The more the merrier
With the third update to the Amarok since its launch in September 2010, Volkswagen Commercial Vehicles has moved to a new frontier … the vehicle is the first bakkie to feature an eight-speed automatic transmission.
The company claims this new system combines a high degree of ride comfort and good off-road abilities with excellent levels of fuel consumption – a reported 8,3 l/100 km and 219 g/km of CO2.
Volkswagen says the automatic transmission was especially developed for the Amarok, with emphasis placed on efficiency, smoother gear shifts, weight reduction and reliability. It also uses a torque converter that allows for better response at lower speeds – a key factor during off-road driving and towing.
The additional gears have made it possible to achieve a wider gear ratio spread between the first and eighth gears when compared to a conventional automatic transmission. As a result, the two-litre Bi-turbo TDI engine works more frequently in its optimal torque band, addressing the concerns of Amarok naysayers that power is lost after the band is surpassed.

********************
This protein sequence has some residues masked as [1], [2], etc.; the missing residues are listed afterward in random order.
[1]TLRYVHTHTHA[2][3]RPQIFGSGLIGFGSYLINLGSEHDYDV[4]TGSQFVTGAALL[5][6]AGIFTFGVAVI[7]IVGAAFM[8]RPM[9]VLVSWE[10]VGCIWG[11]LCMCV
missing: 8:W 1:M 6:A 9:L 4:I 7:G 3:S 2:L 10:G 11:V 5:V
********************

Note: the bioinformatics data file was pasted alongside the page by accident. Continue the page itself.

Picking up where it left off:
The vehicle’s low engine revs also generate lowered engine noise, with no effect on performance as the automatic transmission is combined with a 132 kW BiTDI engine. The power plant has a maximum torque on 420 Nm that is available at 1 750 r/min and can reach a top speed of 179 km/hour in the seventh gear – going from zero to 100 km/hour in 10,9 seconds.
The eighth gear has been configured as a fuel-saving overdrive gear that operates at reduced engine speed, while the first gear has been configured as a low range gear that can be used for pulling away in off-road applications.
The vehicle boasts permanent four-wheel drive and has a Torsen differential, also new to the bakkie class, which distributes the drive power variably between the front and rear axle, with the basic setting producing a 40:60 split – improving traction on the road.